Instagram users posted videos of intense winds to the social media site; one post showed a dog unable to walk straight against the gusts, its fur flying around it, and another showed a woman who couldn't keep her hair in check.
While wind is the main story with this storm, it wasn't not the only problem. Wet, heavy snow fell on communities to the northwest of New York City Monday evening as rain, heavy at times, was drenching the city and its suburbs into Tuesday morning, Storm Team 4 says. Rain will be especially steady along the coasts of Long Island and New Jersey during this time period.
If you're flying, expect airport delays and cancellations. LaGuardia, Newark and JFK airports urged customers to check with their carriers before heading out. Some of the airports reported anticipated arrival delays of more than two hours, and dozens of flights were canceled ahead of the worst of the storm. The Port Authority said AirTrain service at Newark Airport, where wind gusts of 49 mph were noted by 1 p.m., would be suspended until further notice; AirTrain service at JFK Airport remains operational for the time being.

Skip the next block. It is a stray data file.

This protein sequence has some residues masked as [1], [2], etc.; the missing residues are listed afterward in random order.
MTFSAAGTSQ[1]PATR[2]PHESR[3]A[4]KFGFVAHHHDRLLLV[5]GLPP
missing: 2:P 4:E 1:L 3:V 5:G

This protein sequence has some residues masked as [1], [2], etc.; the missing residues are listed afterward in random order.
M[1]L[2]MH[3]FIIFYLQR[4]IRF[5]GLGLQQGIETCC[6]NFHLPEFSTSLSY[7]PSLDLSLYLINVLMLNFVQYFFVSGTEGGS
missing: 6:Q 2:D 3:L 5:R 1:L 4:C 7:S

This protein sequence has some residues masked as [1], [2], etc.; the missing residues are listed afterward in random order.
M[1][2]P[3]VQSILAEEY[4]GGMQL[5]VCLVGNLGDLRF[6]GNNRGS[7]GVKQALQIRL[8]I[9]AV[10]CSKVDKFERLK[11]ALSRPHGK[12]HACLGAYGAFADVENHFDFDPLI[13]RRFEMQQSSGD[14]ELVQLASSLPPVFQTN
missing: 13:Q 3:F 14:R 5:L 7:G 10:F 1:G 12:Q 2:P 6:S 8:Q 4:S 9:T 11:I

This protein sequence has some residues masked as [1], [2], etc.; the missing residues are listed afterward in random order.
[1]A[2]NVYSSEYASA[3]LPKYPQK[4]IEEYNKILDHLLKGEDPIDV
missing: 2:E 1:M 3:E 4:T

Gov. Cuomo advised against unnecessary travel. Power companies planned for outages and the Seastreak ferry canceled rides Monday between New York and New Jersey.
"As this storm could cause power outages across downstate and flooding for communities near the coastline, I am directing all relevant state agencies to be on alert and ready to respond to whatever Mother Nature throws our way," Cuomo said.
On Tuesday, the winds will taper off and the day will be breezy and cloudy, with a few lingering showers, according to Storm Team 4. The weather improves rapidly on Wednesday with partly sunny skies and highs reaching 50 degrees.
What to know about this nor'easter: